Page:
Furthermore, the IAR between fragments m/z 79 and 97 was able to distinguish clearly between the reference cohort, the compound heterozygote, and the patient cohort, with marked increases in the latter groups. In Fig. 3, it is apparent that the IAR varied greatly within the reference population, whereas the galactosemic population had tightly grouped IAR values approaching the IAR of pure gal-1-P, which can be seen in the product ion scan of gal-1-P (Fig. 1). The hyperbolic relationship between HMP concentration and the IAR seen in Fig. 3 was replicated exactly in the gal-l-P-enriched samples used to determine analytical CVs (not shown), further underscoring the relationship between the IAR and gal-1-P. A possible explanation of the curve shape is that interfering HMPs contribute to the variability of the IAR in the reference samples, which have low HMP concentrations. In galactosemia samples, the gal-1-P fragmentation pattern will dominate for quantitative reasons, and the IAR will thus be predicted to approach that of pure gal-1-P. In essence, the IAR is a pattern-specific, composite marker of galactosemia that parallels the carnitine ratios used in the diagnosis of fatty acid oxidation disorders, e.g., octanoyl carnitine relative to decanoyl carnitine for the diagnosis of medium-chain acyl-CoA dehydrogenase deficiency (16). The IAR is independent of internal or external calibrator concentrations and corrects signal variations caused by sample inhomogeneity or variations in ionization efficiency, because both ion intensities in the IAR will be affected to nearly the same degree. We suggest a cutoff of 1.5 for the IAR, which will detect compound heterozygotes and patients with a sensitivity and specificity of 100%. It should be noted, however, that the optimal value of the IAR can differ between screening laboratories, depending on the configuration and performance of the tandem MS instrument being used.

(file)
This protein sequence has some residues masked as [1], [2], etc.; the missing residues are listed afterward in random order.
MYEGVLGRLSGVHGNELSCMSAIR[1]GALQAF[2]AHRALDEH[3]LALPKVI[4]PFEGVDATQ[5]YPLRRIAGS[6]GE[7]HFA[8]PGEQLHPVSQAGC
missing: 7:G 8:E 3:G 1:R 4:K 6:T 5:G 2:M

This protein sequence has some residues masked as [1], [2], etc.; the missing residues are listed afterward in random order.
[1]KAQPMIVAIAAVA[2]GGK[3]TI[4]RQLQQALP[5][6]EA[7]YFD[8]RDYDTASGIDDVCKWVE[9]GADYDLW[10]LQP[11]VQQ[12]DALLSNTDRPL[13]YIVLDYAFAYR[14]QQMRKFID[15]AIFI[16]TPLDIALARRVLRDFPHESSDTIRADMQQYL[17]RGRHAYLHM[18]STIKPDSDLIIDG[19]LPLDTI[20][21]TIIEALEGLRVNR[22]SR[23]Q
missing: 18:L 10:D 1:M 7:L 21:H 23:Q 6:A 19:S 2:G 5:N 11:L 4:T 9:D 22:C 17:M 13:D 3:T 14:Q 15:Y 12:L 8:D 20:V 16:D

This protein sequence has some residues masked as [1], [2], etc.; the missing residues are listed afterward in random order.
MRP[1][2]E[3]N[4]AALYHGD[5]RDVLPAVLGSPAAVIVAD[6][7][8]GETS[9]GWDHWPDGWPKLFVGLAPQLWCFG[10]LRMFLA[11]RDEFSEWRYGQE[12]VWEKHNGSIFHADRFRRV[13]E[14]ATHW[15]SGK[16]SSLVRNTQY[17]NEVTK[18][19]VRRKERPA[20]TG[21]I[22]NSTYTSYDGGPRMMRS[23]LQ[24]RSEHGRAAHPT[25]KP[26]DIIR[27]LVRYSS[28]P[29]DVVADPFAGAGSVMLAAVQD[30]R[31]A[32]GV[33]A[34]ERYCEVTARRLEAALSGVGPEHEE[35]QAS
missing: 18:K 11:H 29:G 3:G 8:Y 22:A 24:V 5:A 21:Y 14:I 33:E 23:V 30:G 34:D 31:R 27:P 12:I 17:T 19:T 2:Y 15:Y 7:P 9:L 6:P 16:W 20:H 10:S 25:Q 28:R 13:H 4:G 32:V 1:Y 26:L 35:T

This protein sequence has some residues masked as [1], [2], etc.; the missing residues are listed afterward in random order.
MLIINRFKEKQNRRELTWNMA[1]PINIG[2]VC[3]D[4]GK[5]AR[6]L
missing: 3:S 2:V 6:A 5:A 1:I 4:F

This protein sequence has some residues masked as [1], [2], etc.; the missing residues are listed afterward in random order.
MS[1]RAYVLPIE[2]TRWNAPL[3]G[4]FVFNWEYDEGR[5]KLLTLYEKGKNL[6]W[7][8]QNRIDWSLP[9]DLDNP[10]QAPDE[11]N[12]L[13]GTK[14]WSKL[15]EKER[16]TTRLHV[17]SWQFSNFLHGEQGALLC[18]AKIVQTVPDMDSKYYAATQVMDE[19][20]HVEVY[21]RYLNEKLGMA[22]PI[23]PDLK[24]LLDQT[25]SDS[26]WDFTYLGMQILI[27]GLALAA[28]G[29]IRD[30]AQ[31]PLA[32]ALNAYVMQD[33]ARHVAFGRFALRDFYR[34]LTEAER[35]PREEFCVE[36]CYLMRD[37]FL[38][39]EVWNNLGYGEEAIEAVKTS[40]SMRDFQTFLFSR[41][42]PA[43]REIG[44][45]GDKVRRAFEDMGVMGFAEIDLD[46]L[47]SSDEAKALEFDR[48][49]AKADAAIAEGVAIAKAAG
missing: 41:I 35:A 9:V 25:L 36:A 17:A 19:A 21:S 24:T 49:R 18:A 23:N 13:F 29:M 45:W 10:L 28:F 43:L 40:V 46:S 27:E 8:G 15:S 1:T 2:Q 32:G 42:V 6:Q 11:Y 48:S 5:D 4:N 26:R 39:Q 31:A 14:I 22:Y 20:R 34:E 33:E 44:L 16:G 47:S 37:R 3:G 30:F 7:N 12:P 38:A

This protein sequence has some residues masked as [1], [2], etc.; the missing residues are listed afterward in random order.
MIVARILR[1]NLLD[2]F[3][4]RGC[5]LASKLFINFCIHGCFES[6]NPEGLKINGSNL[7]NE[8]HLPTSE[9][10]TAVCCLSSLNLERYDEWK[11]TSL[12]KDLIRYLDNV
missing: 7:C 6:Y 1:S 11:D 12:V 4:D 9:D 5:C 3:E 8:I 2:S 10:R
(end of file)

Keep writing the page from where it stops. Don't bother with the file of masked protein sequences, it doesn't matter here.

A limitation of HMP quantification for galactosemia screening is that subjects would have to be exposed to a galactose-containing diet before screening. Thus, parenteral nutrition that does not contain galactose, or sampling before effective lactation can create false-negative screening results, as can blood transfusions and other measures that reduce the blood content of gal-1-P. These limitations, however, are also present with other galactosemia screening assays that depend on accumulation of disease markers, i.e., gal-1-P and galactose. On the other hand, gal-1-P analysis is insensitive to the problems of enzyme inactivation, which is the major limitation of the Beutler test and derivatives thereof.